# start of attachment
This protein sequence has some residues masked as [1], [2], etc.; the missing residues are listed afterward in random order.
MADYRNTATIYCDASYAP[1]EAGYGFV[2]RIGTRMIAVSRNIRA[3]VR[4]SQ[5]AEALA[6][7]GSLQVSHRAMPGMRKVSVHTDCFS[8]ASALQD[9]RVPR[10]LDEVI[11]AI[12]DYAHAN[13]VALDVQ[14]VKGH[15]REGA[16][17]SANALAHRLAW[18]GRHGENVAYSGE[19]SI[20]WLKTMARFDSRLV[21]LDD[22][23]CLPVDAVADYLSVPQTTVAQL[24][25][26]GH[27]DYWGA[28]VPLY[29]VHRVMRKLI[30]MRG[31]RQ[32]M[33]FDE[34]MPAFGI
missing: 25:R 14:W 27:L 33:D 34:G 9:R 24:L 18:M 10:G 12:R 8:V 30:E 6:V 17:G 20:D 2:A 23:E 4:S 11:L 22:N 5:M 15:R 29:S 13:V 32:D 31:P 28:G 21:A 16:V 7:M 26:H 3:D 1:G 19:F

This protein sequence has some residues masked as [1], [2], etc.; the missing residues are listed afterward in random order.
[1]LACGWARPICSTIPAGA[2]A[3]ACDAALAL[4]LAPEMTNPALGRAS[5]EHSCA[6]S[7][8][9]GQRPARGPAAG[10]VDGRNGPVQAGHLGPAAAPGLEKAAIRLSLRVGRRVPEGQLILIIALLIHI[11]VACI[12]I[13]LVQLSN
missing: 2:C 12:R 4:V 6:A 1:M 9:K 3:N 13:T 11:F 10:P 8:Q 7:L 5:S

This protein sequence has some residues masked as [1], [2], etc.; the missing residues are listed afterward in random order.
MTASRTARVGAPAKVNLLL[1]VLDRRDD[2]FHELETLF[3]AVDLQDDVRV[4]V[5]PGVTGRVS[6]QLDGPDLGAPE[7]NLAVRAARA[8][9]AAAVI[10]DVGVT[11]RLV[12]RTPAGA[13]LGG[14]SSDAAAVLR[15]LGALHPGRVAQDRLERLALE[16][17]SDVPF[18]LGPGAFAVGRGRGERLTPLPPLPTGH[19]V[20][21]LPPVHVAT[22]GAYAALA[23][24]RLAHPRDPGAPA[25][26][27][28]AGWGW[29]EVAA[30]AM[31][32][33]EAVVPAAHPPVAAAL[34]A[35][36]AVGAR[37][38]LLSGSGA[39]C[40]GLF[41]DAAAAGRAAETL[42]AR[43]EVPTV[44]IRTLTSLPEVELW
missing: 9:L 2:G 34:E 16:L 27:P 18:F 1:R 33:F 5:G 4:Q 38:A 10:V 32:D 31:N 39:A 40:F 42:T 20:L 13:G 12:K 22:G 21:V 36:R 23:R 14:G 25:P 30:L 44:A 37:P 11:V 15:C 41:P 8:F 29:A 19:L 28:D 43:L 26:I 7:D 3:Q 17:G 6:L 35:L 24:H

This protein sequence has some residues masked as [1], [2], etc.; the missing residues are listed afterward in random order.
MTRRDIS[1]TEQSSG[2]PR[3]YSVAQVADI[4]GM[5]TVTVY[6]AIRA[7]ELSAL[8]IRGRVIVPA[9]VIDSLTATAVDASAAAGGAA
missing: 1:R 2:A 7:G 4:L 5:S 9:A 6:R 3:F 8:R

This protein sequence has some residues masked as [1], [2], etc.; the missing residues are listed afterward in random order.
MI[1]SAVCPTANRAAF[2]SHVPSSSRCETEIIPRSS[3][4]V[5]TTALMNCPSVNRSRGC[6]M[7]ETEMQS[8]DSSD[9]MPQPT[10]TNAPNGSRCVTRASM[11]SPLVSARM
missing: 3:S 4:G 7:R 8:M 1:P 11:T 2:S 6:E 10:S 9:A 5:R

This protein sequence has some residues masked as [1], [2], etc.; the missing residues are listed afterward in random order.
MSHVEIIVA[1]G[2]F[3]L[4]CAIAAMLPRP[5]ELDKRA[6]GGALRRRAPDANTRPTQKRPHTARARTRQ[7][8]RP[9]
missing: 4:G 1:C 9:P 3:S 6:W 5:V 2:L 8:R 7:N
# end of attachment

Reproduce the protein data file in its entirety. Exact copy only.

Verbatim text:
This protein sequence has some residues masked as [1], [2], etc.; the missing residues are listed afterward in random order.
MADYRNTATIYCDASYAP[1]EAGYGFV[2]RIGTRMIAVSRNIRA[3]VR[4]SQ[5]AEALA[6][7]GSLQVSHRAMPGMRKVSVHTDCFS[8]ASALQD[9]RVPR[10]LDEVI[11]AI[12]DYAHAN[13]VALDVQ[14]VKGH[15]REGA[16][17]SANALAHRLAW[18]GRHGENVAYSGE[19]SI[20]WLKTMARFDSRLV[21]LDD[22][23]CLPVDAVADYLSVPQTTVAQL[24][25][26]GH[27]DYWGA[28]VPLY[29]VHRVMRKLI[30]MRG[31]RQ[32]M[33]FDE[34]MPAFGI
missing: 25:R 14:W 27:L 33:D 34:G 9:R 24:L 18:M 10:G 12:R 8:V 30:E 6:V 17:G 20:D 2:A 23:E 4:S 11:L 22:N 5:M 15:R 29:S 13:V 32:D 31:P 28:G 21:A 16:V 7:M 26:H 3:D 1:G 19:F

This protein sequence has some residues masked as [1], [2], etc.; the missing residues are listed afterward in random order.
[1]LACGWARPICSTIPAGA[2]A[3]ACDAALAL[4]LAPEMTNPALGRAS[5]EHSCA[6]S[7][8][9]GQRPARGPAAG[10]VDGRNGPVQAGHLGPAAAPGLEKAAIRLSLRVGRRVPEGQLILIIALLIHI[11]VACI[12]I[13]LVQLSN
missing: 2:C 12:R 4:V 6:A 1:M 9:K 3:N 13:T 11:F 10:P 8:Q 7:L 5:S

This protein sequence has some residues masked as [1], [2], etc.; the missing residues are listed afterward in random order.
MTASRTARVGAPAKVNLLL[1]VLDRRDD[2]FHELETLF[3]AVDLQDDVRV[4]V[5]PGVTGRVS[6]QLDGPDLGAPE[7]NLAVRAARA[8][9]AAAVI[10]DVGVT[11]RLV[12]RTPAGA[13]LGG[14]SSDAAAVLR[15]LGALHPGRVAQDRLERLALE[16][17]SDVPF[18]LGPGAFAVGRGRGERLTPLPPLPTGH[19]V[20][21]LPPVHVAT[22]GAYAALA[23][24]RLAHPRDPGAPA[25][26][27][28]AGWGW[29]EVAA[30]AM[31][32][33]EAVVPAAHPPVAAAL[34]A[35][36]AVGAR[37][38]LLSGSGA[39]C[40]GLF[41]DAAAAGRAAETL[42]AR[43]EVPTV[44]IRTLTSLPEVELW
missing: 9:L 2:G 34:E 16:L 27:P 18:F 1:R 33:F 5:G 4:Q 38:A 10:V 32:D 31:N 39:A 40:F 42:T 20:L 13:G 12:K 22:G 21:V 36:R 23:R 14:G 25:P 30:L 44:A 37:P 11:V 15:C 41:P 8:F 29:A 19:L 28:D 43:L 26:I 7:D 3:Q 17:G 6:L 35:L 24:H

This protein sequence has some residues masked as [1], [2], etc.; the missing residues are listed afterward in random order.
MTRRDIS[1]TEQSSG[2]PR[3]YSVAQVADI[4]GM[5]TVTVY[6]AIRA[7]ELSAL[8]IRGRVIVPA[9]VIDSLTATAVDASAAAGGAA
missing: 1:R 2:A 7:G 4:L 5:S 9:A 6:R 3:F 8:R

This protein sequence has some residues masked as [1], [2], etc.; the missing residues are listed afterward in random order.
MI[1]SAVCPTANRAAF[2]SHVPSSSRCETEIIPRSS[3][4]V[5]TTALMNCPSVNRSRGC[6]M[7]ETEMQS[8]DSSD[9]MPQPT[10]TNAPNGSRCVTRASM[11]SPLVSARM
missing: 3:S 4:G 7:R 8:M 1:P 11:T 2:S 6:E 10:S 9:A 5:R

This protein sequence has some residues masked as [1], [2], etc.; the missing residues are listed afterward in random order.
MSHVEIIVA[1]G[2]F[3]L[4]CAIAAMLPRP[5]ELDKRA[6]GGALRRRAPDANTRPTQKRPHTARARTRQ[7][8]RP[9]
missing: 4:G 1:C 9:P 3:S 6:W 5:V 2:L 8:R 7:N